Full-blown carbohydrate loading is however not in the interest of the young athlete’s health, and a better alternative is eating more starchy food to increase carbohydrate absorption by the blood, and reducing exercises during the last twenty-four hours before the event to conserve the stored up energy. Consumption of a carbohydrate-loaded meal two to three hours prior to the event boosts energy rserves for the event, and another carbohydrate meal after the event aids prompt recovery. The optimal post-exercise meal needs to contain 0.5 grams of carbohydrates per lb body weight.

Carbohydrate based nutrition for athletes come from fruits such as apples, bananas, oranges, tangerines, berries, and melons, vegetables such as carrots, celery, broccoli, cauliflower, green beans, corn, and peas, and grains such as cereals, oatmeal, and brown rice.


Protein foods provide the high school athlete with not just energy, but also amino acids, the building blocks of the much needed muscle tissues. Protein foods are also a good source of iron that increases the body’s ability to absorb the consumed nutrients.

Healthy protein sources include lean meats, chicken, turkey, fish, nuts, beans, and tofu. Diary foods such as low fat yogurt, cottage cheese, and ice cream also make good protein sources, in addition to providing essential minerals such as calcium and Vitamin D, indispensable to provide bone strength to growing high school athletes.


Carbohydrates and proteins apart, fat is also a major source of energy for the high school athlete. The athlete’s body however uses stored up fat mostly for low-intensity activities, and fat reserves are not adequate for the high intensity events that athletes partake. Consumption of fat is nevertheless essential to expand the athlete’s energy reserves.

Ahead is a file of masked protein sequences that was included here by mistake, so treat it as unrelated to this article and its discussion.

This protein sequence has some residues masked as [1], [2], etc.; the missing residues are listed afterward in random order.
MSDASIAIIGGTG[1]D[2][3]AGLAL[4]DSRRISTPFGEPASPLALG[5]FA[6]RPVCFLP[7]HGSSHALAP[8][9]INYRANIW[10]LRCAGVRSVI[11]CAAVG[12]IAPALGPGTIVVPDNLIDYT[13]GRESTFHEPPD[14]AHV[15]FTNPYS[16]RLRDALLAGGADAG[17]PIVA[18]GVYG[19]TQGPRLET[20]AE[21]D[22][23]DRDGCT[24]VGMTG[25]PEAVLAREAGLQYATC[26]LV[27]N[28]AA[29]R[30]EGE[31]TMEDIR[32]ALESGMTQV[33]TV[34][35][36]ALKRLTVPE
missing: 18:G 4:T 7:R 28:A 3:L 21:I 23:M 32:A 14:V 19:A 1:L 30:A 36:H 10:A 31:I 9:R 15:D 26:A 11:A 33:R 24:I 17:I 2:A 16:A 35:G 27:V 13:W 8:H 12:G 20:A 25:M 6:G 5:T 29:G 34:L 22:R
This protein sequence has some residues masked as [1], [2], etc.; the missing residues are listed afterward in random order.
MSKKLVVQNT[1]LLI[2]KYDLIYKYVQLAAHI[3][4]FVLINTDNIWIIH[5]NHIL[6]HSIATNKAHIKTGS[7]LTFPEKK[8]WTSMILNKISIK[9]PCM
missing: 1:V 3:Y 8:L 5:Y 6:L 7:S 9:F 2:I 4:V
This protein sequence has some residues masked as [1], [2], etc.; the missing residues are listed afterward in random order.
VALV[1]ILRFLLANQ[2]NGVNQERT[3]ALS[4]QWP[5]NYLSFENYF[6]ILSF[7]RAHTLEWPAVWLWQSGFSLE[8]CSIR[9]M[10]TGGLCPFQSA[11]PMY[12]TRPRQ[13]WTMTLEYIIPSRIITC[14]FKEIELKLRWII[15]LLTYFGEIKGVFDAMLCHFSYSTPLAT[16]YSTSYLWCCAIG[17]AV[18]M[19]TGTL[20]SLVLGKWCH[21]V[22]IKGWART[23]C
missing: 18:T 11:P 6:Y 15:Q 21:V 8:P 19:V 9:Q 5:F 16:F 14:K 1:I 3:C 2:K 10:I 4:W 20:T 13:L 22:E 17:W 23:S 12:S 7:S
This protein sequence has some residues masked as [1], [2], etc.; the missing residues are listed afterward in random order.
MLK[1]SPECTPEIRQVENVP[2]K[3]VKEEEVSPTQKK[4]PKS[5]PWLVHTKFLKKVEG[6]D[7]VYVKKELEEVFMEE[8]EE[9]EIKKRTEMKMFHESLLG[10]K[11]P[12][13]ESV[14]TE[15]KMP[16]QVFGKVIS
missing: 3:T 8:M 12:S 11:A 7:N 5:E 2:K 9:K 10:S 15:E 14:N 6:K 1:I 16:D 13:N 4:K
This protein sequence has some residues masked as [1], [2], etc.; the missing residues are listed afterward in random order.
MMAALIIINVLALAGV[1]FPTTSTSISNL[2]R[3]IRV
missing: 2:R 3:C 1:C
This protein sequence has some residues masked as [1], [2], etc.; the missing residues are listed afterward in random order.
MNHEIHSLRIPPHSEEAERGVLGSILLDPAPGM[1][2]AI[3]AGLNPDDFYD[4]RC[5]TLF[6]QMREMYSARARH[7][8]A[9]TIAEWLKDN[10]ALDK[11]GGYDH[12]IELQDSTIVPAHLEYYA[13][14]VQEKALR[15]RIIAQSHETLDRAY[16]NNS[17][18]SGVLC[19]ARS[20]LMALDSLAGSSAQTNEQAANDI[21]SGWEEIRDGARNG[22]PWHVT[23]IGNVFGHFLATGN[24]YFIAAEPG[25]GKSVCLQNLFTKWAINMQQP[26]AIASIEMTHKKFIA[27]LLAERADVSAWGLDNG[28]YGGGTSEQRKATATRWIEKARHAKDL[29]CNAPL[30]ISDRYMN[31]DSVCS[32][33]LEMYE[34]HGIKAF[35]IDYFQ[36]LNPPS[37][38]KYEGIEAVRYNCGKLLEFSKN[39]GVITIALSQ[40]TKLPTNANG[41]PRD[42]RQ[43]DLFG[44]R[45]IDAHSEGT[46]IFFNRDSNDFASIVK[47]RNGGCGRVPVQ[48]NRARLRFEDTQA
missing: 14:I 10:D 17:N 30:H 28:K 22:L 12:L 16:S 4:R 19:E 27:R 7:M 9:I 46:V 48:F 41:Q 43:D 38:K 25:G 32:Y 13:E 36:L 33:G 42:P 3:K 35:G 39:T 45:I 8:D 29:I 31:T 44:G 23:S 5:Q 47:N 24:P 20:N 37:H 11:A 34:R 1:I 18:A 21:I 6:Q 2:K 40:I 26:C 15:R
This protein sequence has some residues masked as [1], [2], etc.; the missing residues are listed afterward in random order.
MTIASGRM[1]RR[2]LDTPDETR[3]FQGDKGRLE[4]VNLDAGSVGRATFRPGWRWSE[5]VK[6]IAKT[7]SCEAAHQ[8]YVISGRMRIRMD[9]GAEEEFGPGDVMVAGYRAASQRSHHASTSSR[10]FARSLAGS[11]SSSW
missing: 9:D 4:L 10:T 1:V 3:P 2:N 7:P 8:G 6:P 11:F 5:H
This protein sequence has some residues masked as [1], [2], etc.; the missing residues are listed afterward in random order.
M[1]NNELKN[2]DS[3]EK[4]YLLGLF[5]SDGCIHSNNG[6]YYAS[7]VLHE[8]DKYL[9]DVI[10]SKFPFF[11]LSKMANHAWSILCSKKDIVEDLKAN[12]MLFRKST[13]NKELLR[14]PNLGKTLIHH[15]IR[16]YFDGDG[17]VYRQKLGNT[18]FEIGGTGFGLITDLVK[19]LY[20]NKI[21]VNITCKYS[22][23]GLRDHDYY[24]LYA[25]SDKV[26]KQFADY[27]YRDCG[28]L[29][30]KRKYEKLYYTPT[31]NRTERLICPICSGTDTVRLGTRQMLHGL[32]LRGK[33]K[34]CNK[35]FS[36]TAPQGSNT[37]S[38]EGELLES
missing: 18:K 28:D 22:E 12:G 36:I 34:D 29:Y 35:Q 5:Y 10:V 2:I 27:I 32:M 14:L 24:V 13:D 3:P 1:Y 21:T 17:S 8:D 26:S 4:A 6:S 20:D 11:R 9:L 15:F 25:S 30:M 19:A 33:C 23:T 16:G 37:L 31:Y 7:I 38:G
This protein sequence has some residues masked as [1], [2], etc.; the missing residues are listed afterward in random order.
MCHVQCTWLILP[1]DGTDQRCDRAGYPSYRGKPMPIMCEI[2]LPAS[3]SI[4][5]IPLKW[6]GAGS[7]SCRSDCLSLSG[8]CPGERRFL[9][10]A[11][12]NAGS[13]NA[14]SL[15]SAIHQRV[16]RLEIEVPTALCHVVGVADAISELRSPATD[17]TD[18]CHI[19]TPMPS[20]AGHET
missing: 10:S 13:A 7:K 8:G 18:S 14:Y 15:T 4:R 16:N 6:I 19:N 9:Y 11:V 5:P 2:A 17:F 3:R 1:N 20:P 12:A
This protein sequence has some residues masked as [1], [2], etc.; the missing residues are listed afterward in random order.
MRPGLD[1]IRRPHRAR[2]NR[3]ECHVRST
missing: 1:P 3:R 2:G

Monounsaturated fats and polyunsaturated fats are the two types of healthy fats. Salmon and other fish, nuts, avocados, vegetable oils, and a variety of plants are rich in such monounsaturated and polyunsaturated fats. Trans-fat found in most restaurant-fried foods has a long-term adverse impact on the heart and as such needs avoidance.


The single most critical component in sports nutrition is remaining hydrated. Body muscles generate heat during exercise, and sweat, composed of water and dissolved minerals such as sodium cools off this heat. Athletes tend to sweat excessively, and failure to replenish the sweated up water and minerals means the body cannot cool itself, resulting in dehydration, which in turn causes fatigue, heatstroke, and even death.

All athletes, especially high school athletes need to stay hydrated and constantly drink water without waiting to be thirsty, for thirst is a symptom of dehydration.

The optimal quantity of fluid intake varies, but as a thumb rule, a high school athlete needs to consume 14–20 ounces (400–600 ml) of fluid, and another 8 oz (240 ml) if conditions are hot or humid. Cool water is a good fluid option, but during events, sport drinks containing sodium and carbohydrates constitute a better option for they increase the rate of retention of the fluids by the body. An effective sports drink limits solids such as sugar and electrolytes to less that 8 percent, and eliminates fructose, to ensure speedy absorption of the fluid by the athlete’s body.

Contributors: Elise Jackson, American Coaching Academy; http://www.brighthub.com/health/